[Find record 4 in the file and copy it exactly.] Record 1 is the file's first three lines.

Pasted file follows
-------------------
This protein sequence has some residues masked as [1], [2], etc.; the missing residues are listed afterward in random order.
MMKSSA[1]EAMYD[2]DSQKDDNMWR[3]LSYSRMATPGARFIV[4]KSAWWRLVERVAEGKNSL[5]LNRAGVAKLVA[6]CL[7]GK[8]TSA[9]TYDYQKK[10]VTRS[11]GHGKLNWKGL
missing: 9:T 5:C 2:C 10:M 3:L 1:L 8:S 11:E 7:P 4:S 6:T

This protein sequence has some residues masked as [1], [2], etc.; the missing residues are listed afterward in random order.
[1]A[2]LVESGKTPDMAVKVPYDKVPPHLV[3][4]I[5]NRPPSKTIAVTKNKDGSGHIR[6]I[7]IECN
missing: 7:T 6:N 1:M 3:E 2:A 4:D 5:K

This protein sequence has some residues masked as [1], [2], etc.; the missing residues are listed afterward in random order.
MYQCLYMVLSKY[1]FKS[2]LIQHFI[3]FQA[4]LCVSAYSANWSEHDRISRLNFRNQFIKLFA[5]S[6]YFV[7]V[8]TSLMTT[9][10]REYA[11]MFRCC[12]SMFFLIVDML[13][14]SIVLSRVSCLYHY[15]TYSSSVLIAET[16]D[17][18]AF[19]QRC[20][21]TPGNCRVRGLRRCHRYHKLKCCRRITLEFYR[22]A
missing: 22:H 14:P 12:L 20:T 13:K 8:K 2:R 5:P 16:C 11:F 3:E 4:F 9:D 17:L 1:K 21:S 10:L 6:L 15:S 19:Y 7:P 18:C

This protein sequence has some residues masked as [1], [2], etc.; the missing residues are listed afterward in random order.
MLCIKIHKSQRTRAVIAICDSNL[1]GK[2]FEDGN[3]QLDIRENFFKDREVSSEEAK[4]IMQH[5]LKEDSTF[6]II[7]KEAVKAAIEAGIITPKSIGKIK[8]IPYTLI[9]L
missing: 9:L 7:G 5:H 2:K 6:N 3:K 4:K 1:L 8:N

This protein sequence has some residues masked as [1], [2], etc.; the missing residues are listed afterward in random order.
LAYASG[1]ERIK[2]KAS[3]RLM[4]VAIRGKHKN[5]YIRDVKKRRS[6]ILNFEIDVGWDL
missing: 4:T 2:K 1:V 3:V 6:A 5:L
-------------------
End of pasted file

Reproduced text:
This protein sequence has some residues masked as [1], [2], etc.; the missing residues are listed afterward in random order.
MLCIKIHKSQRTRAVIAICDSNL[1]GK[2]FEDGN[3]QLDIRENFFKDREVSSEEAK[4]IMQH[5]LKEDSTF[6]II[7]KEAVKAAIEAGIITPKSIGKIK[8]IPYTLI[9]L
missing: 9:L 7:G 5:H 2:K 6:N 3:K 4:K 1:L 8:N